UK

Tony Blair takes on anti-extremism and anti-Semitism role

Tony Blair

Tony Blair is to become the chairman of an organisation that combats anti-Semitism and racism in Europe.

The former UK prime minister will join the European Council on Tolerance and Reconciliation, which has campaigned for tougher laws on extremism.

Mr Blair is standing down this month as the Middle East envoy representing the US, Russia, the UN and the EU.

He will not be paid in his new role, but his faith foundation will reportedly receive an annual donation.

The ECTR describes itself as an "opinion-making and advisory body".

It has called on European countries to bring in legislation creating clearer definitions of racism and anti-Semitism, boost educational programmes and make Holocaust denial a criminal offence.

The organisation also wants governments to provide security at synagogues and Jewish schools.

'Softest targets'

Writing in the Times (behind a paywall), Mr Blair and Moshe Kantor, a Russian-born businessman who co-founded the ECTR in 2008, said Europe was facing "dangerous times".

They said "economic decline fuels instability", noting that the only three times in the past 100 years when the annual GDP growth in Europe went below 1% was just before World War One and World War Two and last year.

Image copyright AFP
Image caption Russian-born businessman Moshe Kantor co-founded the ECTR in 2008

Mr Blair and Mr Kantor, who is also President of the European Jewish Congress, highlighted a report on global anti-Semitic incidents by the Kantor Centre at Tel Aviv University, which found last year was one of the worst years in the past decade.

"Prejudice and racism often start with the softest targets, be it Jews or others, but it never ends there," they wrote.

"Anti-Semitism is not a Jewish problem, but one infecting the whole of society and needs to be tackled for the sake of us all.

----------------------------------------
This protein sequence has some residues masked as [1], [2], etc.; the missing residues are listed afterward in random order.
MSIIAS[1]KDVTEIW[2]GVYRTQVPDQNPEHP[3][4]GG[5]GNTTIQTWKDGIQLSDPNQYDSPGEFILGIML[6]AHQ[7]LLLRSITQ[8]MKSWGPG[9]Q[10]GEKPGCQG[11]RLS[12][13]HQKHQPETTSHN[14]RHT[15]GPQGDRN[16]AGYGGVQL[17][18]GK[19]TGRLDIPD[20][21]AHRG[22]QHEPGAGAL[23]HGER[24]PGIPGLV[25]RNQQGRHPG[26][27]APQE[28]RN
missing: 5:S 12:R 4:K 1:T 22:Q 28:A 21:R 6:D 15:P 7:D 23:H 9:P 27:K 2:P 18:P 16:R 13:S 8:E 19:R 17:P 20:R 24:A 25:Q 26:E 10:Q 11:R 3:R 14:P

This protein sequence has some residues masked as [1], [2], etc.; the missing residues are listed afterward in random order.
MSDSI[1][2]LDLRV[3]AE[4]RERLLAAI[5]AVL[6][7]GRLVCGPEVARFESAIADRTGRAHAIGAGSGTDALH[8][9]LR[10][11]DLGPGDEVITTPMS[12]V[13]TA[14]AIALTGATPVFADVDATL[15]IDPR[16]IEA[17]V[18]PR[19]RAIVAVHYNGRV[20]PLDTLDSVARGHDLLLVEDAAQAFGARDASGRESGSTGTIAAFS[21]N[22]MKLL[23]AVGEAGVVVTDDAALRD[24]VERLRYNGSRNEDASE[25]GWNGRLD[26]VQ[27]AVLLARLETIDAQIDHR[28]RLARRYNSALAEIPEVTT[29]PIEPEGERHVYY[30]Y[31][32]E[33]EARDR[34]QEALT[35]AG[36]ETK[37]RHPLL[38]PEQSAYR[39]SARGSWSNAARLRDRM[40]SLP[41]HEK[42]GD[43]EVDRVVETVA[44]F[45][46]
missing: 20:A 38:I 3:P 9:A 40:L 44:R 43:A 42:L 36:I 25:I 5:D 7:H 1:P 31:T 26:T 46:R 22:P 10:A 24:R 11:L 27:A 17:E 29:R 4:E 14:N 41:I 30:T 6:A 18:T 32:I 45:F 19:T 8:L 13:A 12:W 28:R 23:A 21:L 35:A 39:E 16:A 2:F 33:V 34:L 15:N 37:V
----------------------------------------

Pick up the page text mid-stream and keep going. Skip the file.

"It is our firm belief that it is not religion or faith per se that causes or foments conflict," they added.

"It is the abuse of religion which then becomes a mask behind which those bent on death and destruction all too often hide."

'Good friend'

They cited the Northern Ireland peace process, which Mr Blair was involved in, as a "prime example" of where lessons can be learnt.

"Globalisation is pushing us closer together so the effects of racism and discrimination increasingly undermine the fabric of society... states, international organisations and other actors must join together to tackle hate and intolerance."

The Board of Deputies of British Jews welcomed Mr Blair's appointment.

Senior Vice President Richard Verber said Mr Blair has "proved himself a good friend of the Jewish community" and was "well-placed to bring his experience to the fight against anti-Semitism and intolerance".

The National Secular Society said the proposal to make Holocaust denial a criminal offence would "undermine the West's defence of freedom of speech".

"Politicians have already called for the outlawing of Islamophobia, playing into the hands of those intent on closing down honest debate about and within Islam," the society's executive director Keith Porteous Wood said.

He added that imposing mandatory security at all synagogues and Jewish schools was "disproportionate".

Mr Blair, who was UK prime minister from 1997 to 2007, is taking over from former Polish president Aleksander Kwasniewski as chairman of the ECTR.

He will head a board that includes former Spanish Prime Minister Jose Maria Aznar and ex-Swedish PM Goran Persson.

His decision to quit as Middle East peace envoy was announced in May.

Sources said, however, that Mr Blair would "remain active" in the region in an informal role and was "fully committed to assisting the international community in its work with Israel and the Palestinians to bring about progress on the two-state solution".

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